Purpose: Jellyfish plaque is defined as “the entire plaque surface or a part of the surface deforms with arterial pulsation”. This study was aimed to clarify the relationship between movement of jellyfish plaque and pulsatile blood flow. Methods: We performed carotid ultrasonography for 502 patients with cervical carotid stenosis from November 2016 to March 2020. A total of 38 patients with jellyfish plaque was detected. Among them, we evaluated jellyfish plaque of 26 lesions in 22 patients (22 males, median age: 76 years old ranging 60–86), who were able to simultaneously record B-mode and pulsed-wave Doppler imaging (PWD), were retrospectively verified. Sample volume was set in the blood vessel lumen near jellyfish plaque, and B-mode and PWD were simultaneously recorded. Phase of the plaque surface movement (i.e. ups and downs) was analyzed by the waveform of the blood flow in PWD. Results and Discussion: All subjects demonstrated the plaque surface movement as lowest in the peak of systolic velocity through highest in the end of diastolic velocity. Conclusion: Arterial pulsation was presumed to influence on the movement of jellyfish plaque surface. To refer arterial beat and periodical plaque movement would help identify this fragile type of plaques.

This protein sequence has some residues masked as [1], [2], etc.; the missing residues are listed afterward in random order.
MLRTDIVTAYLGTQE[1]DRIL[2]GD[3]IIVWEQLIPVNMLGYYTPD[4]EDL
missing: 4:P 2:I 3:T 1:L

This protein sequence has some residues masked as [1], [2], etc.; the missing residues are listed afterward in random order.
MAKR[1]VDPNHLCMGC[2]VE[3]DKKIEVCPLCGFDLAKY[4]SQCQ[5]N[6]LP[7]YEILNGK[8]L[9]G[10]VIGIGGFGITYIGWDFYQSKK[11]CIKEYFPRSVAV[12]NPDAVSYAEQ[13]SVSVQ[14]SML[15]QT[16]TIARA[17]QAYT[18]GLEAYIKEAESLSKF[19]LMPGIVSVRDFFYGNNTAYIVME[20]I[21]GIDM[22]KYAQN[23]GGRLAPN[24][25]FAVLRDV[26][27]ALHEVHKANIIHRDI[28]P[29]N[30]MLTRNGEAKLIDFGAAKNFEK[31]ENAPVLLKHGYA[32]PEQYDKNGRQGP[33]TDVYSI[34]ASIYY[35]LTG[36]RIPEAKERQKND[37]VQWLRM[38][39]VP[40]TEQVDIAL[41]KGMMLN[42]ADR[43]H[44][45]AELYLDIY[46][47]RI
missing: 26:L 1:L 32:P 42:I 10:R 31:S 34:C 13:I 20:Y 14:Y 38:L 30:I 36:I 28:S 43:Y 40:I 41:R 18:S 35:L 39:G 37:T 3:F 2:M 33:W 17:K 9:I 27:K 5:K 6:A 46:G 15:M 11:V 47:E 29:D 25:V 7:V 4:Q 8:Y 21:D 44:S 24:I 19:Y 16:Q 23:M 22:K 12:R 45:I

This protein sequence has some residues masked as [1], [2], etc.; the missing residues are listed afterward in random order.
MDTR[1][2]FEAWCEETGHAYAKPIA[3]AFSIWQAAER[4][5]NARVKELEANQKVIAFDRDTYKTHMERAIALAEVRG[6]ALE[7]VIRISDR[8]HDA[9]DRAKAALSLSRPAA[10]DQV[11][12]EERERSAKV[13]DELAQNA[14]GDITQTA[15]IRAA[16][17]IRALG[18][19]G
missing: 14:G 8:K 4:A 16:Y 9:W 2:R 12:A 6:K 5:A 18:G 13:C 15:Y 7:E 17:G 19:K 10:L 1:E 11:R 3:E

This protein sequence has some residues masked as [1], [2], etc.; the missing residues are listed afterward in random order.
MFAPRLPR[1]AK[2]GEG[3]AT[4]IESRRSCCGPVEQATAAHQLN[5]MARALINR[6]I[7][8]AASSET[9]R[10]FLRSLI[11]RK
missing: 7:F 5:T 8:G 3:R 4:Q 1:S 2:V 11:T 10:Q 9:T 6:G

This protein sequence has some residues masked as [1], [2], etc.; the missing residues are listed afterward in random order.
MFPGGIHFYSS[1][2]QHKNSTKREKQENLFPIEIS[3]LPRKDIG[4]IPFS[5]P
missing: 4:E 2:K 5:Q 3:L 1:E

A 47-year-old woman under anti-cancer therapy for stage IV breast cancer visited our hospital for unsteadiness of gait, vertigo, and malaise, although MRI showed no abnormal findings. Three days later, she was taken to the emergency room by ambulance since she was vomiting and scarcely moving. On admission, neurological examination revealed only vertigo, and NIHSS score was 0. Laboratory examination showed slightly increasing D-dimer and elevated CA15-3 and BCA225 levels. Since MRI showed a hyperintense area in the cerebellum, she was hospitalized under the suspicion of cancer-related stroke. Enhanced CT showed no deep vein thrombosis, and transesophageal echocardiography, transthoracic echocardiography, and carotid ultrasonography did not indicate an embolic source. However, transcranial color flow imaging (TC-CFI) showed 40 microembolic signals (MES) in the basilar artery (BA) for three minutes, with no MES in the middle cerebral artery (MCA). Despite the risk of hemorrhagic transformation, heparin was started on the six day of admission. Thereafter, MRI showed no recurrence, and MES was not seen in both the MCA and BA by TC-CFI. In this case, MES decreased significantly after heparin treatment, as indicated by TC-CFI, suggesting that MES detection by TC-CFI was useful for understanding the morbid state of cancer-related stroke.